Seeing the obvious contradictions among those 3 papers, you might wonder about the “consensus” among climate scientists we always hear so much about. On climate change and the theory of AGW, there is indeed broad agreement among climatologists that (1) mankind has increased the amount of CO2 in the atmosphere; and that (2) increases in atmospheric CO2 will warm the planet. But there is NO consensus on HOW MUCH warming will ensue as a consequence. The range of predictions across different climate models for a doubling of CO2 (from 280 to 560PPM, eg) goes from 1C degree on up to about 7C degrees. At the low end, global warming is a manageable nuisance. At the high end, it’s the end of life as we know it.

Among climatologists, perhaps the most prominent critic of AGW theory is Richard Lindzen of MIT. He is eminently respectable and well regarded – he just happens to differ in his opinion on the “HOW MUCH” question, and is more generally skeptical of the ability of climatologists to predict future states of the earth’s climate. He fairly notes that no climatological model predicted the present hiatus – so what good are any of them? Lindzen’s own models, FYI, come in at the bottom of the range.

From a public policy standpoint, our perception of and reaction to AGW are critical to some of the planet’s most vulnerable populations. There’s good scholarship that warming adversely affects GDP in the developing world, and also causes political unrest. On the other hand, curbing emissions in the developing world will almost certainly slow down economic growth, which has raised tens of millions out of poverty in recent decades, and stands to raise hundreds of millions more in the near future. India has the most to gain – and lose – given that they have a large, growing, energy-intensive economy, and a geography that makes them especially vulnerable to rising seas and intensified storms.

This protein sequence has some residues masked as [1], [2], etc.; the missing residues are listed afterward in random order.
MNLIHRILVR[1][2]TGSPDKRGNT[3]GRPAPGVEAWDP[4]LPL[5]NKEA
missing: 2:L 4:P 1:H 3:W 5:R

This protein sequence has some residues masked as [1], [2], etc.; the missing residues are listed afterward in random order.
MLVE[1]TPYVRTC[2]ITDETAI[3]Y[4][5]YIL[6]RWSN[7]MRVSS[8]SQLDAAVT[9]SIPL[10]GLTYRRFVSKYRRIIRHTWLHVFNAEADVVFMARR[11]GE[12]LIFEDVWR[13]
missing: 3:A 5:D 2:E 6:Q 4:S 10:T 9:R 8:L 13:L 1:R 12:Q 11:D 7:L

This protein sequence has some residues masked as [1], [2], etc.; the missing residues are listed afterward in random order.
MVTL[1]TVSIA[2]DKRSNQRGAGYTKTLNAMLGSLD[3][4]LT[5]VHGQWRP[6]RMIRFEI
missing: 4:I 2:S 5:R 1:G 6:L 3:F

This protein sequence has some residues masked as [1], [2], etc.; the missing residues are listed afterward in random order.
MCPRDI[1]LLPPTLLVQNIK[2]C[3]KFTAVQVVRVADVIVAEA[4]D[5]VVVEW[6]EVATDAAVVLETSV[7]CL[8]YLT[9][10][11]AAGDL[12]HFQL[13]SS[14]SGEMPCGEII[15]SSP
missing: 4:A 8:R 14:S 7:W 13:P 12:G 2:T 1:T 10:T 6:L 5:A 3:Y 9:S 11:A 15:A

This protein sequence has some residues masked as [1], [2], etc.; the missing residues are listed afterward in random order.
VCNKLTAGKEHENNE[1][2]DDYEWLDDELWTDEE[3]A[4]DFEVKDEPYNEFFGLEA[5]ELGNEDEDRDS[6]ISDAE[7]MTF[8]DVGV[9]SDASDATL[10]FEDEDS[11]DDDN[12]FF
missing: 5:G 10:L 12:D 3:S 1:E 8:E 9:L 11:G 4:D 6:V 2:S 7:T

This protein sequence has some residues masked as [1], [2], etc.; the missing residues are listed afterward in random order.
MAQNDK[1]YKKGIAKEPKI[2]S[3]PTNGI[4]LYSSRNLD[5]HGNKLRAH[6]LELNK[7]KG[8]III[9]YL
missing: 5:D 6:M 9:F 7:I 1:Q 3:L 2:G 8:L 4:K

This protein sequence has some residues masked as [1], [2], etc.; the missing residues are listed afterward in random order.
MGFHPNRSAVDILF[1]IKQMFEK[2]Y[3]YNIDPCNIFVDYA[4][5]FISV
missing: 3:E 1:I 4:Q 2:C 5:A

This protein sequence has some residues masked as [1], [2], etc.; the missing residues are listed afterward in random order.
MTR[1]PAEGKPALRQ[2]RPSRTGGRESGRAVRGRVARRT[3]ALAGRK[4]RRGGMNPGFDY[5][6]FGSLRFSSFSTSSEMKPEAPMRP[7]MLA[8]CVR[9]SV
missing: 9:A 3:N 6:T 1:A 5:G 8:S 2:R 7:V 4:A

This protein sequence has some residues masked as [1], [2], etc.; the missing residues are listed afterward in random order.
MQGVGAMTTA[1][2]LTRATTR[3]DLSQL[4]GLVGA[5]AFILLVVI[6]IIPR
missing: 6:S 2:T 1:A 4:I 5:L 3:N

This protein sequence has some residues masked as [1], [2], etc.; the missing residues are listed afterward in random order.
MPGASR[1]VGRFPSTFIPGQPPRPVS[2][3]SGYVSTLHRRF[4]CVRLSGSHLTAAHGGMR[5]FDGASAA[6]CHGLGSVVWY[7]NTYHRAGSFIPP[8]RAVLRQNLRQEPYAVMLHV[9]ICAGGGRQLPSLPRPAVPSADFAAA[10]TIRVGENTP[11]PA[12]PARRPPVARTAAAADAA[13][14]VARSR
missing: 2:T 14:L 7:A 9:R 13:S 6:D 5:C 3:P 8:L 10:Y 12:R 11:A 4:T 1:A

And a question should be fairly asked: whether our best tactic to address climate change is to invest in today’s economy, and make use of cheap energy, in the hope that future generations, with higher incomes and better technology, will have better solutions to the environmental problems brought on by industrialization.

I’m not a climatologist, and I lack the training to parse out their various papers and models. But I do know a bit about complexity and complex systems – and I therefore do not find climatology’s failure to predict the present hiatus to be all that troubling. Pauses in warming occurred at other times during the 20th century – 15 years is not enough time to declare that the larger warming trend has ended, or that climatological predictions of future warming are to be dismissed. But while there is consensus that warming will continue – as CO2 concentrations inexorably rise through this century – the science is simply NOT settled as to how much will occur.

The curb-emissions-or-die position of environmentalists is, fundamentally, Malthusian – in the sense that it posits the finiteness of a particular resource, and the inability of human ingenuity to manage it. Malthusian arguments are NOT however always wrong – Easter Island is the most popular example. And at this point, with present incomes and technology, it is fair to observe that humanity simply lacks the means to cope with a 3C+ degree increase in mean surface temps.

In the face of this uncertainty – and with the welfare of hundreds of millions of poor people hanging in the balance – I’d offer these policy prescriptions. Western economies, like the US, wd do well to heavily subsidize investment in renewables, and to return to nuclear power. (More Americans have died from windpower than from nuclear!) Even if global warming comes in at the low range of predictions, the US is not served by paying monopoly prices for oil to its adversaries in the Middle East and Russia; and America doesnt need to sicken its populations downwind from coal-fired electric plants.

The developing world, however, should stay the course. Higher energy costs are effectively a death sentence for the millions it will trap in poverty. India, it is interesting to note, is taking a middle course – which may be sensible given its special circumstances.

Going forward we will have a better idea of just how much (or how little) warming will happen – one hopes that as the time comes, the economies and technologies that we grow today will give us the means to manage the issues of tomorrow.

Refs:

http://www.esrl.noaa.gov/gmd/ccgg/trends/#mlo_full

http://www.nature.com/nature/journal/vaop/ncurrent/full/nature12534.html

http://onlinelibrary.wiley.com/doi/10.1002/grl.50382/abstract

http://www.sciencedaily.com/releases/2013/11/131113092217.htm

http://www.huffingtonpost.com/bill-chameides/has-the-earths-missing-he_b_1268673.html

http://economics.mit.edu/files/7642